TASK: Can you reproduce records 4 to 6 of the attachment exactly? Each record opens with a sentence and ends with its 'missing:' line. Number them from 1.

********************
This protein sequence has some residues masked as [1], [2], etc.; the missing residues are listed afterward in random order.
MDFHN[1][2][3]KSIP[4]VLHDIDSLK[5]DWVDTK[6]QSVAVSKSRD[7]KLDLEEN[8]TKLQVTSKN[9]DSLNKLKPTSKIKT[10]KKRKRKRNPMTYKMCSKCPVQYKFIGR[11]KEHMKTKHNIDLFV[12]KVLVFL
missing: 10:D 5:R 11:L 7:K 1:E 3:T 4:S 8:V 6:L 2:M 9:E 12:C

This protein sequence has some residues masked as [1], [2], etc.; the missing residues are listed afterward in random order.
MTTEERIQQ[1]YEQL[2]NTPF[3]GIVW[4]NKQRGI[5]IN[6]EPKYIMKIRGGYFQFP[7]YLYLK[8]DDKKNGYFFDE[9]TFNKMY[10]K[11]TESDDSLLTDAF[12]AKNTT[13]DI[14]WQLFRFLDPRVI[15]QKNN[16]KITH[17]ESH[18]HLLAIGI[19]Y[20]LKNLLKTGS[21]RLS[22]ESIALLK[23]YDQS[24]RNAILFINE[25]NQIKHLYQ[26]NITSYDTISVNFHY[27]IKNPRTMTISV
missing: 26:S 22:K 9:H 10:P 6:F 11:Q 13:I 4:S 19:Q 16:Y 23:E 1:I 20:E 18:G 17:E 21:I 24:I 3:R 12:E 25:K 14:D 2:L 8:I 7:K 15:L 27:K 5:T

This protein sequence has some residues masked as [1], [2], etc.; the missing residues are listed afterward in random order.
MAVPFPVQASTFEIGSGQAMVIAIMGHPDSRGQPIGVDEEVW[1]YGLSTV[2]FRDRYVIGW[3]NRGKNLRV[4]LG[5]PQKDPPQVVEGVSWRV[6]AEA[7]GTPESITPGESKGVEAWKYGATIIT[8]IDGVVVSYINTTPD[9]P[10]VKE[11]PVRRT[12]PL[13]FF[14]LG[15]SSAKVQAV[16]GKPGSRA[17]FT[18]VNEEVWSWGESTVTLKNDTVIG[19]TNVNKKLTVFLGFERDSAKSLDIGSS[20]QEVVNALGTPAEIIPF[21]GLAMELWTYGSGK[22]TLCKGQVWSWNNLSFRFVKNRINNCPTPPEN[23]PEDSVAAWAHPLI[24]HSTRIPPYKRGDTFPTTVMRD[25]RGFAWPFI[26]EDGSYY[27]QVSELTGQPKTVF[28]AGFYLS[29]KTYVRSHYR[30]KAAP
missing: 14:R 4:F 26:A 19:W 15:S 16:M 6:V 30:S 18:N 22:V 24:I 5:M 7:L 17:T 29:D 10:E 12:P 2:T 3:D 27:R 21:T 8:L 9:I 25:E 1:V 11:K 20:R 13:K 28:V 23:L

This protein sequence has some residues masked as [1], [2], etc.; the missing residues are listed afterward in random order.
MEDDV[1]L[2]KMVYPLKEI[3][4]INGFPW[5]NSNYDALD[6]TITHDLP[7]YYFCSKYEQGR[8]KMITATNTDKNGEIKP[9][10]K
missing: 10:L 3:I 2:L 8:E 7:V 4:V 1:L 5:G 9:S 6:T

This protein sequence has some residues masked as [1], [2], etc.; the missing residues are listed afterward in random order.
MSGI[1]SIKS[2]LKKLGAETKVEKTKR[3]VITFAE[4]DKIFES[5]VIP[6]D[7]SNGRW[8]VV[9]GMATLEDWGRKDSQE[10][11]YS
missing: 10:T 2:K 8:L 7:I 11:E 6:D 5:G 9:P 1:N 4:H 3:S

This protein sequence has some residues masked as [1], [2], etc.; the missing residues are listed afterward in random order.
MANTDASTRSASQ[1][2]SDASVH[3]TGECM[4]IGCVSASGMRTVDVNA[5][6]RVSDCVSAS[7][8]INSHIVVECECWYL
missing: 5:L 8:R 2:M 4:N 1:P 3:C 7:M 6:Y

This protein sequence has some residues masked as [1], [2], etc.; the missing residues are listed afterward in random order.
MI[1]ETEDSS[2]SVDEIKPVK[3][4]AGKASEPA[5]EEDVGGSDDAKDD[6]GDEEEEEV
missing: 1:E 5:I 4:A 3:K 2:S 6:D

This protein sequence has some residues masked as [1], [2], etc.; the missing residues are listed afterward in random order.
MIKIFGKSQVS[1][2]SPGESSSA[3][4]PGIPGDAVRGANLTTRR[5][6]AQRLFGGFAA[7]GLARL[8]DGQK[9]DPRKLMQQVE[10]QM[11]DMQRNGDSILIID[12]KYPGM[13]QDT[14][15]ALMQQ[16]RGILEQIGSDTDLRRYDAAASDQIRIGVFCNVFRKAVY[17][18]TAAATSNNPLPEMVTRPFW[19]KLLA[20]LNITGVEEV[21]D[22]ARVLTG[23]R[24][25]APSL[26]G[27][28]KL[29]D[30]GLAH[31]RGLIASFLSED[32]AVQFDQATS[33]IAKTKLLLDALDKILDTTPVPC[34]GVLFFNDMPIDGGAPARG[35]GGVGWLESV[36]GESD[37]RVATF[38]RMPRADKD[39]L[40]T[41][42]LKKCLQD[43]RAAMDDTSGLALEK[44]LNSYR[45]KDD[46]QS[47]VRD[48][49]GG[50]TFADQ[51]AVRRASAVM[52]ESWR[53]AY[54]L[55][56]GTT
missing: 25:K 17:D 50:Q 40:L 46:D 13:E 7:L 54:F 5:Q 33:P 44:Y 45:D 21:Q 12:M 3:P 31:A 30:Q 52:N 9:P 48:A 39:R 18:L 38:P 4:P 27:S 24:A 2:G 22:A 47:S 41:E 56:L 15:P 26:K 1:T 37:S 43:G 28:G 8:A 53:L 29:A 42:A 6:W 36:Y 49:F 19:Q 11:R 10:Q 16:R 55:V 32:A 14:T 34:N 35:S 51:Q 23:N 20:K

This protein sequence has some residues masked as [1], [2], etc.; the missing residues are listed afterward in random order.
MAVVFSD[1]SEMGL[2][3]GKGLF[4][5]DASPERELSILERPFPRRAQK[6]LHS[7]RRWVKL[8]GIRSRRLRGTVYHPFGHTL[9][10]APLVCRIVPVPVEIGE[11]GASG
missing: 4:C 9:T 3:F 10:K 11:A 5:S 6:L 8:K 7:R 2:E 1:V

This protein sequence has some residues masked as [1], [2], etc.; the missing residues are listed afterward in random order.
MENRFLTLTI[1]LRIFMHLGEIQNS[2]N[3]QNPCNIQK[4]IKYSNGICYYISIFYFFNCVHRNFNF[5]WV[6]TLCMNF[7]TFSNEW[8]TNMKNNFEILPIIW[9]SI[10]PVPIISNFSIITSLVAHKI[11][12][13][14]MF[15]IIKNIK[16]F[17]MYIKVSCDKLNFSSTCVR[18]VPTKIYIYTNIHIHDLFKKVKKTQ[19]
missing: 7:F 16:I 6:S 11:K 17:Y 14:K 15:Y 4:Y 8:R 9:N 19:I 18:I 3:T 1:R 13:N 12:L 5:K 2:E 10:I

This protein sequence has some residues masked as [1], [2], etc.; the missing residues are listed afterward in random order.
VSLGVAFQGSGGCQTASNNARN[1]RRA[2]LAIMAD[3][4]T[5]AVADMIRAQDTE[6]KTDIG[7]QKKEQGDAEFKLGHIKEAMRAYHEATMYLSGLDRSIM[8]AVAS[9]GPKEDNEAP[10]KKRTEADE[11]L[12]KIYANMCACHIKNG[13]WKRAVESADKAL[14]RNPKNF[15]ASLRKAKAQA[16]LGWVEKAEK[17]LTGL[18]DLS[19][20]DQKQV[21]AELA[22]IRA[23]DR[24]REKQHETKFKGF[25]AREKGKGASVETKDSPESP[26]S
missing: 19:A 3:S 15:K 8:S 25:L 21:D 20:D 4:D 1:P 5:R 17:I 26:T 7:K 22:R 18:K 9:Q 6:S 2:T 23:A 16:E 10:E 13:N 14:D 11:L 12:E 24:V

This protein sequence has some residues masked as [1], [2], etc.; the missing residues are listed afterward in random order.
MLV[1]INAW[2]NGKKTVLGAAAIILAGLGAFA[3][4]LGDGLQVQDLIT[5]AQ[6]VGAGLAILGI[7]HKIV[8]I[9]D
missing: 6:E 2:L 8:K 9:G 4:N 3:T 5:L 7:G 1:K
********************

This protein sequence has some residues masked as [1], [2], etc.; the missing residues are listed afterward in random order.
MEDDV[1]L[2]KMVYPLKEI[3][4]INGFPW[5]NSNYDALD[6]TITHDLP[7]YYFCSKYEQGR[8]KMITATNTDKNGEIKP[9][10]K
missing: 10:L 3:I 2:L 8:E 7:V 4:V 1:L 5:G 9:S 6:T

This protein sequence has some residues masked as [1], [2], etc.; the missing residues are listed afterward in random order.
MSGI[1]SIKS[2]LKKLGAETKVEKTKR[3]VITFAE[4]DKIFES[5]VIP[6]D[7]SNGRW[8]VV[9]GMATLEDWGRKDSQE[10][11]YS
missing: 10:T 2:K 8:L 7:I 11:E 6:D 5:G 9:P 1:N 4:H 3:S

This protein sequence has some residues masked as [1], [2], etc.; the missing residues are listed afterward in random order.
MANTDASTRSASQ[1][2]SDASVH[3]TGECM[4]IGCVSASGMRTVDVNA[5][6]RVSDCVSAS[7][8]INSHIVVECECWYL
missing: 5:L 8:R 2:M 4:N 1:P 3:C 7:M 6:Y